Recently I had the chance to see this old timer at the big screen here in Amsterdam, at the new white spaceship design of the Eye film institute. It was a good watch and I was happily surprised to see so many great garments from the 50′s. On The Waterfront stars the young Marlon Brando, who was in the midst of his rise to fame after appearances in A Streetcar Named Desire and The Wild One. The film is nowadays considered a real masterpiece because it was one of the first to use the so-called “method acting”. A style that requires the actors to search for their own inner emotions and mimic the emotional state of their character. Contrary to the classical acting that was still in favor at the time, where actors use vocal intonation and facial expressions to simulate emotions.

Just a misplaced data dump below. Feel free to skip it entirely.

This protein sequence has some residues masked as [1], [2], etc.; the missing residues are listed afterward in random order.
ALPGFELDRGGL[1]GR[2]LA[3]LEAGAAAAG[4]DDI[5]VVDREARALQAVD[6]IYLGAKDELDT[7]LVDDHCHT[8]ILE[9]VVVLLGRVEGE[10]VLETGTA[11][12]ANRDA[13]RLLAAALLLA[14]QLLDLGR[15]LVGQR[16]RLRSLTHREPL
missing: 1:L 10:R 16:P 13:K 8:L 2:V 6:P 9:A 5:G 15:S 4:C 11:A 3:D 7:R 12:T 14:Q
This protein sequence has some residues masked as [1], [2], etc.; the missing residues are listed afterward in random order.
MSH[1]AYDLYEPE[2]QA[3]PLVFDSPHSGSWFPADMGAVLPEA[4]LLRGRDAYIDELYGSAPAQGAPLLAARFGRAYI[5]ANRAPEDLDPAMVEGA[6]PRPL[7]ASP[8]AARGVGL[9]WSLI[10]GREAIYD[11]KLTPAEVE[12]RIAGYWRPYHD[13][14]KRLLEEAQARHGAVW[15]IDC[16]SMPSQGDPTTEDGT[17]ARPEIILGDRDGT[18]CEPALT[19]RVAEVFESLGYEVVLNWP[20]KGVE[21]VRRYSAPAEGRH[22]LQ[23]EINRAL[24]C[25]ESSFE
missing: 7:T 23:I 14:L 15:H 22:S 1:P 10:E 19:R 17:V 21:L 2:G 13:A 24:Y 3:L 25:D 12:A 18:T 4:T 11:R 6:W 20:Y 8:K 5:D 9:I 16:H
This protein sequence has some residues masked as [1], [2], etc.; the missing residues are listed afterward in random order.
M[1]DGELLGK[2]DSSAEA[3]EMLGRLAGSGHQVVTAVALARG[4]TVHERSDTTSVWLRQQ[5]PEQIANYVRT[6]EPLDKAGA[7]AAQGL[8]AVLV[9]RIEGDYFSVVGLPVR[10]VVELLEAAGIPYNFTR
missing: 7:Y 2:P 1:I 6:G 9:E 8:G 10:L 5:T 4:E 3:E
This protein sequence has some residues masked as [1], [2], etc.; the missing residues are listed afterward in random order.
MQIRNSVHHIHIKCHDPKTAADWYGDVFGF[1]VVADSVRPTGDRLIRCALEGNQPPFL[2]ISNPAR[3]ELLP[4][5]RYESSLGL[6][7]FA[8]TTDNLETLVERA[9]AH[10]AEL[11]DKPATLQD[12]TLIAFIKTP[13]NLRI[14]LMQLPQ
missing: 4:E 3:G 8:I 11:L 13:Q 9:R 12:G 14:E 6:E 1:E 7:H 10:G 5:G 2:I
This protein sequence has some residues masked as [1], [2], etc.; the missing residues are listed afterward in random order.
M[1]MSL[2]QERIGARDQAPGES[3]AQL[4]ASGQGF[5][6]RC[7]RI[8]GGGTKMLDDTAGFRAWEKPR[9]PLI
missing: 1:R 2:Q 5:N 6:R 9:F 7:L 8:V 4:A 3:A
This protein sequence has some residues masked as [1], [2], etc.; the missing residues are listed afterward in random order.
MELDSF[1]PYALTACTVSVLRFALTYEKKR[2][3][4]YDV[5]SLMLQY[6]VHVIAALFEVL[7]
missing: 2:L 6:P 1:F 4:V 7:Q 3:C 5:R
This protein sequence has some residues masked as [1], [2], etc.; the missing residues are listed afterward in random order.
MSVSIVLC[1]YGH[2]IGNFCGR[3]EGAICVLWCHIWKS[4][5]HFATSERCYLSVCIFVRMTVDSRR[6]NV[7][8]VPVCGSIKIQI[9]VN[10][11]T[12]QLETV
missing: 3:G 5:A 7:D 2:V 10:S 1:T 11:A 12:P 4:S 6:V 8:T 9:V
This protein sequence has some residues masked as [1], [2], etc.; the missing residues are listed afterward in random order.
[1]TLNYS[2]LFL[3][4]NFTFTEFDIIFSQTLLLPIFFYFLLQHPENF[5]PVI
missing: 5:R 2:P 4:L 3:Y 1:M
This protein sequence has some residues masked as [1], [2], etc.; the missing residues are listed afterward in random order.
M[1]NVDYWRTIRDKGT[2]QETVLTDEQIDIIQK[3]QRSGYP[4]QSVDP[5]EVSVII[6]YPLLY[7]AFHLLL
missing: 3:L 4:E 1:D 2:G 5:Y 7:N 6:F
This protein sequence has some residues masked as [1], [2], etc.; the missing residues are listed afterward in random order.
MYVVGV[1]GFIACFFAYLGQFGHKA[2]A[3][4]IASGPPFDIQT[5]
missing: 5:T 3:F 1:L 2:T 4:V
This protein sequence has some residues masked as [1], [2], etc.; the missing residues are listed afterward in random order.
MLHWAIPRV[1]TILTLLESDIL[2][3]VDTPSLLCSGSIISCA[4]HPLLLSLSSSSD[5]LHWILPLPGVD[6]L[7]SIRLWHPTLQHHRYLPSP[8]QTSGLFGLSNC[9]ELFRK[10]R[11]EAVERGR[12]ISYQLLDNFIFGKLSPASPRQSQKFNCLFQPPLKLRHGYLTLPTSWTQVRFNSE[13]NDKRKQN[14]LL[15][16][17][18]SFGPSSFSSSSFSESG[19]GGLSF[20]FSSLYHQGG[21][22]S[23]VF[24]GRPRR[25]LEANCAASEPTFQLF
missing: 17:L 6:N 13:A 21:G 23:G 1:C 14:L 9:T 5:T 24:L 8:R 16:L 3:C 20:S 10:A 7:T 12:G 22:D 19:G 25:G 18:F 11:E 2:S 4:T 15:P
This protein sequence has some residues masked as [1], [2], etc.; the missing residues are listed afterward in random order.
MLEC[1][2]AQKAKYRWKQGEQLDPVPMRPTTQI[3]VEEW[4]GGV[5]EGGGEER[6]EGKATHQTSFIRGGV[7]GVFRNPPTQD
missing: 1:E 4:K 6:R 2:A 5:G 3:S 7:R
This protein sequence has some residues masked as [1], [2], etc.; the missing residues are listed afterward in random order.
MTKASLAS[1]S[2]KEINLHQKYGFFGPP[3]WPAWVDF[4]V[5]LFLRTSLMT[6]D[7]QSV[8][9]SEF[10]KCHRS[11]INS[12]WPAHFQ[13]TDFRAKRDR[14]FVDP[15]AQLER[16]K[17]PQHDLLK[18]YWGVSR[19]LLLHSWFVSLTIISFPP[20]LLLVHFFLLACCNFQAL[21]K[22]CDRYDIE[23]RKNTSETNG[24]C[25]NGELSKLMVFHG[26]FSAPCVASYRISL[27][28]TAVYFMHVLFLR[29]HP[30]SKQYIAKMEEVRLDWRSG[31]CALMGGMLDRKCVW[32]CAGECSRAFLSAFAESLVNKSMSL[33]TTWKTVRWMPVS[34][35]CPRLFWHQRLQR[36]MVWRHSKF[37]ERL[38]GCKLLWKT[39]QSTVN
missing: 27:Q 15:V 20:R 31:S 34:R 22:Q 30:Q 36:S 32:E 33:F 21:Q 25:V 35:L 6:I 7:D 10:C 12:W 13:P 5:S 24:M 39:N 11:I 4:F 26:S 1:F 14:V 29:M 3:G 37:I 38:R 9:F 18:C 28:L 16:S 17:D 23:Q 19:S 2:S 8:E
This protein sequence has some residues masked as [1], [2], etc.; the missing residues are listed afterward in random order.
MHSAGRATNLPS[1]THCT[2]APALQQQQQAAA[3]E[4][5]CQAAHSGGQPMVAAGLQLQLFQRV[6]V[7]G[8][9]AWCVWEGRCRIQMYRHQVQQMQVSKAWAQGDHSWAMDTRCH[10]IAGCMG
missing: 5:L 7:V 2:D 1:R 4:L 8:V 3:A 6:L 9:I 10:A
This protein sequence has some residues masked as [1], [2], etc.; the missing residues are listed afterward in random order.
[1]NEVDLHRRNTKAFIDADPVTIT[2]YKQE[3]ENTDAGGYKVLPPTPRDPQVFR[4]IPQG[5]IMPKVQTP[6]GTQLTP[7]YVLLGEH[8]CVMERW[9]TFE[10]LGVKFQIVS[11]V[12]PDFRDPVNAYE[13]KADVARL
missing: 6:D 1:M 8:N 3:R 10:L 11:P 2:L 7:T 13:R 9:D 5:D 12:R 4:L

The film portrays the docks of Hoboken in New Jersey and their struggle with the corrupted labour union around. Brando stars as a ex-boxer Terry Malloy now having a good position at the docks thanks to his brother, who’s involved in the union corruption business. When a popular docker get’s killed by the mob, Terry is being suspected and eventually his conscience starts to trouble him. Terry was a former member of the “Golden Warriors”, some rebel youngsters dressed extremely cool in collared varsity jackets, selvage denim and rock ‘n roll haircuts. Brando himself is either dressed in a short red and black lumberjack jacket or the US Army Type B-15 jacket with sheepskin collar. But best clothing pieces are found with the dockworkers still. Old style leather jackets, double-breasted duffle coats, shawl collar duffle coats with leather welt pockets, utility vests, guernsey knit sweaters, other fine woolen knits and a whole lot of headwear including many engineer/railroad cap styles. Love the convention of every man wearing something on his head, good days must they have been.